Well-Dressed Fishermen

Music Features
Share Tweet Submit Pin

So who is that sharp-dressed man over there, lunching on the posh hotel patio? Some visiting CEO, calling up his weekly appointments on his Palm Pilot? A traveling sales rep, working up his latest bargain-basement pitch? Nope, it’s merely one mischievous Mancunian named Guy Garvey, frontman for neo-progrock unit Elbow. He’s been amusing himself of late by sporting natty business suits, both onstage and off. “I really like these suits,” says the singer, adjusting a rumpled cuff. “It’s an affectation I’ve allowed myself. I’ve always wanted to have a suit, so I thought ‘Hell, why not?’ So now I wear a suit pretty much every day.”

A stylistic shift that perfectly complements Elbow’s elegant tie’n’tails albums, 2001’s Asleep In The Back and the new sophomore set Cast Of Thousands. Thanks to the thunder-menacing drums of Richard Jupp, the spacey melodicism of guitarist Mark Potter and keyboardist Craig Potter, the Larry Graham-funky fretwork of bassist Pete Turner, coupled with Garvey’s weathered Peter Gabriel-ish vocals, the band often sounds as esoteric and classically English as vintage Genesis, circa the stunning Lamb Lies Down On Broadway. And Cast Of Thousands can be taken literally; its gorgeous ballad “Grace Under Pressure” builds to a sweeping crescendo, featuring an entire Glastonbury Festival crowd chanting—at Garvey’s request—the lyrics “We still believe in love / So f--- you.” “Then we thought, ‘Well, we’ve taken it this far—why not try and credit everybody who was there?’” recalls the burly Garvey, loosening his tie. “So we put it out in the UK press that anyone who was there who wanted their name on the sleeve should E-mail us. And they did. So we’ve got four-and-a-half thousand names listed on the sleeve.”

How did the group arrive at “Grace,” or companion tracks like the Floydian “Fallen Angel,” the carpet-textured “Fugitive Motel,” and the sinewy, squeal-riffed “Snooks”? By rolling up their sleeves and getting a little dirty. And a little wet, as well, chuckles Garvey. The Brit/Mercury Prize-nominated Asleep had catapulted Elbow into the urban limelight. For Cast, the band and producer Ben Hillier relocated to Mull, a secluded isle off the coast of Scotland, and set up studio shop in a loch-adjacent converted church. Which is where the members learned how to cast. As in ‘rod and reel.’ “We were taught how to freshwater fish, and we also went sea-fishing around Mull,” Garvey recollects. “And I learned everything about casting. I was spinning mostly in fresh water, while Pete was flow fishing. And flow fishing is when you just sit, chill out, and watch your lure bob. With spinning, there’s a little weight on the end, and you cast it out, reel it back, so that one’s much more physical. And I didn’t mind not catching any fish most days—I just liked being out in the water.”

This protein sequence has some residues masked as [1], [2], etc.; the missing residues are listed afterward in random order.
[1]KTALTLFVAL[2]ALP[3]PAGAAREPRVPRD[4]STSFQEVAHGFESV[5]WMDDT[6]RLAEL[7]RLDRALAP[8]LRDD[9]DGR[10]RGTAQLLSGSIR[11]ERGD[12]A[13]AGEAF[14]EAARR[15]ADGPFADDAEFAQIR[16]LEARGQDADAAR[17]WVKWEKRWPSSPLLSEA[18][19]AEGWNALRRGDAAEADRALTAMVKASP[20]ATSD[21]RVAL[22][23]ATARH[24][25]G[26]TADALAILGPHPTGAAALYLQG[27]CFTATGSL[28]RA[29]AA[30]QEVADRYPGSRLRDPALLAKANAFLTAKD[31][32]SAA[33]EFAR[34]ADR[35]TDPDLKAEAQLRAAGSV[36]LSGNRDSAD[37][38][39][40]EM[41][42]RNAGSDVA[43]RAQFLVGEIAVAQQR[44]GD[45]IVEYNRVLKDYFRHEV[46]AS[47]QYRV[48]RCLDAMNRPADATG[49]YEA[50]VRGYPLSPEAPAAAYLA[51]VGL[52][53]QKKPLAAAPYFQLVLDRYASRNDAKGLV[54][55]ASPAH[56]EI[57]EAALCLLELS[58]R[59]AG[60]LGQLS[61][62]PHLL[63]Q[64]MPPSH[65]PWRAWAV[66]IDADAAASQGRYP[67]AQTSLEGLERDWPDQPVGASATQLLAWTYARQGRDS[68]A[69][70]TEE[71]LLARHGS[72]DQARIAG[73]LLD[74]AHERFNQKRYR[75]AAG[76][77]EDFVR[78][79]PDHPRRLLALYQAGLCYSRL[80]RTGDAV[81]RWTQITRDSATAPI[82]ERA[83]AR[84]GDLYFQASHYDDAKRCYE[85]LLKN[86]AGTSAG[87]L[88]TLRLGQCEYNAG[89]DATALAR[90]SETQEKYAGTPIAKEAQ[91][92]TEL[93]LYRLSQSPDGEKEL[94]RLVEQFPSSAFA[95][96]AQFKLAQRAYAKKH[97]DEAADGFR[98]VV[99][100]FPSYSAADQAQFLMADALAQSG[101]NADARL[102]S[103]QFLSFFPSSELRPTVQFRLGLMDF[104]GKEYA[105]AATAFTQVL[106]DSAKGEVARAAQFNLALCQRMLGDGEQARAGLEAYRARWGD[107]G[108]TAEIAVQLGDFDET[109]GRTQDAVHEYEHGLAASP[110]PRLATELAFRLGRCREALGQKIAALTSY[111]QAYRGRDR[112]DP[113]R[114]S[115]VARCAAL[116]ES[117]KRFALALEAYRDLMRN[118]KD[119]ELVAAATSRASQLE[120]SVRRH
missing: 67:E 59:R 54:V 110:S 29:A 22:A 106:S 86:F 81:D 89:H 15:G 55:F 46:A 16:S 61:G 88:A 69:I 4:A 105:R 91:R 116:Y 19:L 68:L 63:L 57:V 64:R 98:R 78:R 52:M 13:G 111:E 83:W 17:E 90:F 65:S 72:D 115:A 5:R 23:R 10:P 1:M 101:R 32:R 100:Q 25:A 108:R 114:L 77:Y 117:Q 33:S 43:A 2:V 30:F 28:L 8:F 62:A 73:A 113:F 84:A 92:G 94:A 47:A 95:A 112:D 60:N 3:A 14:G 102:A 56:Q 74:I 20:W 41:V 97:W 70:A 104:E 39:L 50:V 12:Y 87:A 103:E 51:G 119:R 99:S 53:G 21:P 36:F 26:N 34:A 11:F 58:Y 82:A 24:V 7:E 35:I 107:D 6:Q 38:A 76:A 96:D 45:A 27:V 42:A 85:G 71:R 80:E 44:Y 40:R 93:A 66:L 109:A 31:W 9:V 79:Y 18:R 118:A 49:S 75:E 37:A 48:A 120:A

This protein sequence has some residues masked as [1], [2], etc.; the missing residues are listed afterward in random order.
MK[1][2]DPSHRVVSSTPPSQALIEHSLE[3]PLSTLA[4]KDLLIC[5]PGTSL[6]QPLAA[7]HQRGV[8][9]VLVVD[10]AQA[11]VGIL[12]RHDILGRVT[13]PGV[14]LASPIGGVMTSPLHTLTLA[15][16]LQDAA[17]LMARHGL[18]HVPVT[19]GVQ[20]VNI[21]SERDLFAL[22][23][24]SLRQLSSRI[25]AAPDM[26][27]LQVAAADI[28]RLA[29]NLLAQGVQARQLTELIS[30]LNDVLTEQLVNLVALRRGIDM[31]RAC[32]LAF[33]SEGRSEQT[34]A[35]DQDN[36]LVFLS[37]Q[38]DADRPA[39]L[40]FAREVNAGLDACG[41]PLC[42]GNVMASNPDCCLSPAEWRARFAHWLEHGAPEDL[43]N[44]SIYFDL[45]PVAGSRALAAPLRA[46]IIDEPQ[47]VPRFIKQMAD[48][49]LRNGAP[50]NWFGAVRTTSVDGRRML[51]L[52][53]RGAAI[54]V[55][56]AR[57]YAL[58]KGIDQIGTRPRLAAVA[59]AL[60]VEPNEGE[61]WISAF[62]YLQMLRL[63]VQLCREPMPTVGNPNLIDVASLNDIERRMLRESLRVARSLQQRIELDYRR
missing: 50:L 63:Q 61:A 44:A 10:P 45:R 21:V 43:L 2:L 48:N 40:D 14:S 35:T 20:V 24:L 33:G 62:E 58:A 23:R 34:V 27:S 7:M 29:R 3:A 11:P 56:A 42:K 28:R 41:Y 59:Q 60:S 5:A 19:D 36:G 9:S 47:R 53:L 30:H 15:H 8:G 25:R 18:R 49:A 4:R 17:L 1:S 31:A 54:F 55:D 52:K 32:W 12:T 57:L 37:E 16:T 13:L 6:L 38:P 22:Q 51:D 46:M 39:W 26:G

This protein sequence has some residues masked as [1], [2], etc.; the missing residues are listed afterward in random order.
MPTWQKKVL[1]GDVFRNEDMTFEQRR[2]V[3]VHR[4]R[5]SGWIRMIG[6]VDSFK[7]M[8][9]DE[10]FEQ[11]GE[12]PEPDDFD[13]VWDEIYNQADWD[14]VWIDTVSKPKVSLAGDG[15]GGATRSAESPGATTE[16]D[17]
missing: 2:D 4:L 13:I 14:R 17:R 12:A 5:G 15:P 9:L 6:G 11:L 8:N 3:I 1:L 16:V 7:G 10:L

Angling soon became a Zen-like discipline for Garvey. His largest catch was a medium-sized dogfish, he brags. “But I threw all of mine back. And we’d stay out until it got dark, too dark to fish anymore. Or we’d fish all afternoon and then come back in early evening. We’d generally work until after dark—whether it was fishing, writing or recording—then after dark we’d sit down and have a meal that Mark prepared. Usually fish, of course. Scotland was really cool—there was no pressure, we were just putting things down as and when they came to us. We weren’t forcing ourselves to work, and there was no set deadline for the album.” On a recent U.S. tour with V2 labelmates Grandaddy—“Who are also keen fishermen like us,” Garvey points out—Elbow desperately tried to schedule a few river and deep-sea expeditions. Alas. “We talked about fishing a lot, but never quite managed it,” he sighs. “But Finding Nemo was playing on our plane on the way back home.”

Some small Elbow consolation. But the tranquility of the group’s surroundings and pleasurable new pursuit directly translated to the surreal, serene soundscapes of Cast of Thousands. In their native Britain, Garvey says, rock mags have taken great pains to bracket his intellectual band, pigeonhole it safely away, even knock it for its space-rock leanings. “So I think it’s really important to f--- with people’s perceptions of you on a regular basis,” he grins, tightening his tie again for a minutes-away radio appearance. He likens Elbow’s uphill slog to that of Sisyphus, the King of Corinth condemned to forever roll a rock up a Hades mountainside. “But hopefully we’ll get to the top, we’ll push that rock over the top, and let it crush most of the English music press on the way down,” Garvey finishes with a wicked snicker. “Then we’ll be sitting pretty for the rest of time. And maybe do a bit of fishing, as well.”